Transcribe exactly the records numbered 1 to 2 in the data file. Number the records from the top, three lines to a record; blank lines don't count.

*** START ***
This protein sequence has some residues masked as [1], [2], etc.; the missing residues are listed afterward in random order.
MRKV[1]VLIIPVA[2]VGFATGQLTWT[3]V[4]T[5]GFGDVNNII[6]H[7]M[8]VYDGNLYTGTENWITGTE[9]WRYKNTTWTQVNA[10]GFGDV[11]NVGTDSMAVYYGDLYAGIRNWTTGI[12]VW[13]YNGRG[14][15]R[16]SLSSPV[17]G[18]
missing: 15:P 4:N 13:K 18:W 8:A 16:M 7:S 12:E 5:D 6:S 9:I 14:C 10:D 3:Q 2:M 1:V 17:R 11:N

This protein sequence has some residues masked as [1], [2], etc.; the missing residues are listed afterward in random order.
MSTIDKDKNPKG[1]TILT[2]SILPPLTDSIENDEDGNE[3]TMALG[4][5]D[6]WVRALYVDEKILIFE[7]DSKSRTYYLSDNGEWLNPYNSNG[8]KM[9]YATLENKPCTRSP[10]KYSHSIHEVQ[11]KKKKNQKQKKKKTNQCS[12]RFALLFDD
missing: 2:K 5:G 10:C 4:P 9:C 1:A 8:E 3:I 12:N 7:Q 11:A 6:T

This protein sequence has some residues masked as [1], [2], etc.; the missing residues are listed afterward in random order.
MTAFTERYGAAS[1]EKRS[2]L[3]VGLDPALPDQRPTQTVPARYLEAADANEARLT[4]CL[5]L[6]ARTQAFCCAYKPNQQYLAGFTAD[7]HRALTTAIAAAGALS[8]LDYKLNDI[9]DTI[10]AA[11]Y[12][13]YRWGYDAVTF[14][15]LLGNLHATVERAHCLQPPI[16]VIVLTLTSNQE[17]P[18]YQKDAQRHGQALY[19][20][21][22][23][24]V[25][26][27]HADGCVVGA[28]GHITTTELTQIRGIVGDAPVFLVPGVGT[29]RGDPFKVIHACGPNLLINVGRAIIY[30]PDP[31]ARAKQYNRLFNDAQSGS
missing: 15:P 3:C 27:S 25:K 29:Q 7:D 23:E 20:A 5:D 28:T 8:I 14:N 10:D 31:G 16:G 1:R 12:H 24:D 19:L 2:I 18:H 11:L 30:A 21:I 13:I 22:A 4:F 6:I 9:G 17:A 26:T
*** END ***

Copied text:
This protein sequence has some residues masked as [1], [2], etc.; the missing residues are listed afterward in random order.
MRKV[1]VLIIPVA[2]VGFATGQLTWT[3]V[4]T[5]GFGDVNNII[6]H[7]M[8]VYDGNLYTGTENWITGTE[9]WRYKNTTWTQVNA[10]GFGDV[11]NVGTDSMAVYYGDLYAGIRNWTTGI[12]VW[13]YNGRG[14][15]R[16]SLSSPV[17]G[18]
missing: 15:P 4:N 13:K 18:W 8:A 16:M 7:S 12:E 5:D 6:S 9:I 14:C 10:D 3:Q 2:M 1:V 17:R 11:N

This protein sequence has some residues masked as [1], [2], etc.; the missing residues are listed afterward in random order.
MSTIDKDKNPKG[1]TILT[2]SILPPLTDSIENDEDGNE[3]TMALG[4][5]D[6]WVRALYVDEKILIFE[7]DSKSRTYYLSDNGEWLNPYNSNG[8]KM[9]YATLENKPCTRSP[10]KYSHSIHEVQ[11]KKKKNQKQKKKKTNQCS[12]RFALLFDD
missing: 2:K 5:G 10:C 4:P 9:C 1:A 8:E 3:I 12:N 7:Q 11:A 6:T